People in the country use firearms to rid themselves of pest and verminous critters, and this is considered a legitimate reason by police forces in many cases. Also, because of the solitude out in the sticks they recognise that metropolitan police forces will find it difficult to respond to a dangerous situation reported at such a location, before the damage has already been done, and so they are more likely to grant a license to those who live out in the sticks, for the applicants protection, and that is the only exception to the general rule I alluded to in the first paragraph of this post.

Furthermore, an excuse that will NEVER cut it here, for wanting to own a firearm of any kind, is "because I have a right to do so".

To be honest, I utterly fail to agree that the law on ARMS of all kinds, not just guns, is written in such a way as to provide individuals with access to the rights they have according to the traditions and the legislation from which issued the foundations of not just the United States, but the United Kingdom also. In fact, it was the letter of law in THIS country which was the inspiration for the American 2nd amendment in the first place! How sorrowful then, that I may not carry a sword about my business as a Briton, that any impediment can be placed between a person of good standing, and owning and keeping arms for ANY reason, that we are at all beholden to a police force in order to acquire any element of our rights in this country.

One could argue that if it is necessary to ASK for a thing, then that thing cannot be considered a right. If one can be denied a thing, then it cannot be called a right. As things stand, we in this country should either have an actual right, free of nonsense, to bear arms, or we should ask our representatives in parliament to be honest about how they feel about an armed populace, and vote to take our rights away in the letter of the law, as they have been in spirit.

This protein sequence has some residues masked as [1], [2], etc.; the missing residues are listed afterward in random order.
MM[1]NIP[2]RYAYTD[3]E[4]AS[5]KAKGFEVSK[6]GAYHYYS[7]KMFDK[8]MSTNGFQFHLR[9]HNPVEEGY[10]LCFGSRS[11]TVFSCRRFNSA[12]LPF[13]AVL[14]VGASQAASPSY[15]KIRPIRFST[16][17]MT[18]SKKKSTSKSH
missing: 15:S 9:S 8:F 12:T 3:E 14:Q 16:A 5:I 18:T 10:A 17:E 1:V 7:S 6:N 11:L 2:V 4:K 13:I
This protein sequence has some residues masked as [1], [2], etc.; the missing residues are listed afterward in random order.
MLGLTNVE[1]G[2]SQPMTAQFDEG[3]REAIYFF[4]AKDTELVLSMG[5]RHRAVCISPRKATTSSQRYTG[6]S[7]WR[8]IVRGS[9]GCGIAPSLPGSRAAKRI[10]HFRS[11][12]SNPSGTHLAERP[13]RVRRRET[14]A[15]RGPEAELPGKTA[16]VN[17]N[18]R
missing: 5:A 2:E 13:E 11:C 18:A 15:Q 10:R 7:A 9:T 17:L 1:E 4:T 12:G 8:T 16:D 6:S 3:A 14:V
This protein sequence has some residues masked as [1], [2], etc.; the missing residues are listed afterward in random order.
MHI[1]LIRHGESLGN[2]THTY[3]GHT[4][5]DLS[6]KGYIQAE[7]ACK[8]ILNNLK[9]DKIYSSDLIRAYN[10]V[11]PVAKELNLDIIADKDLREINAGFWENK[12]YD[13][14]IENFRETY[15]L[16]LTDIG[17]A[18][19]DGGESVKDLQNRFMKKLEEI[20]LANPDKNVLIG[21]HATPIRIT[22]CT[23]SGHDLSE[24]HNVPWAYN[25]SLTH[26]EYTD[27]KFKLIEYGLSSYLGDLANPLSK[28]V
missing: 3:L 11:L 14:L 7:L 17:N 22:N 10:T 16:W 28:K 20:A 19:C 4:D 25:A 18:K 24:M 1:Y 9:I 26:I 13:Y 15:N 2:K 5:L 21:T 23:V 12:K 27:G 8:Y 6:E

posted on Jan, 14 2015 @ 06:40 AM
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originally posted by: TrueBrit
a reply to: boymonkey74
People in the country use firearms to rid themselves of pest and verminous critters, and this is considered a legitimate reason by police forces in many cases. Also, because of the solitude out in the sticks they recognise that metropolitan police forces will find it difficult to respond to a dangerous situation reported at such a location, before the damage has already been done, and so they are more likely to grant a license to those who live out in the sticks, for the applicants protection, and that is the only exception to the general rule I alluded to in the first paragraph of this post.


Having grown up remote Lincolnshire I can definatley agree to this both for vermin control, hunting on on rare occasions protection.

I grew up around 4 miles from a secure mental institution and on occasion inmates would escape.

On one such occasion the local policeman came round to advise us to stay indoors until further notice and asked my dad if he had any shotguns in the house. My dad replied no he did not to which the local bobby suggested that if after he left my dad remembered that he did in fact have any shotguns in the house then he should load them and be prepeared to use them as the escapee was a multiple mass murderer and an issue of missing firearms licences could be sorted out later.

Sufice to say my dad loaded both guns pretty quickly and we were stuck indoors for a day or so until the guy was caught.

This was back in the early eighties when such things where not as serious as they are now and he handed them in in an amnesty some years later.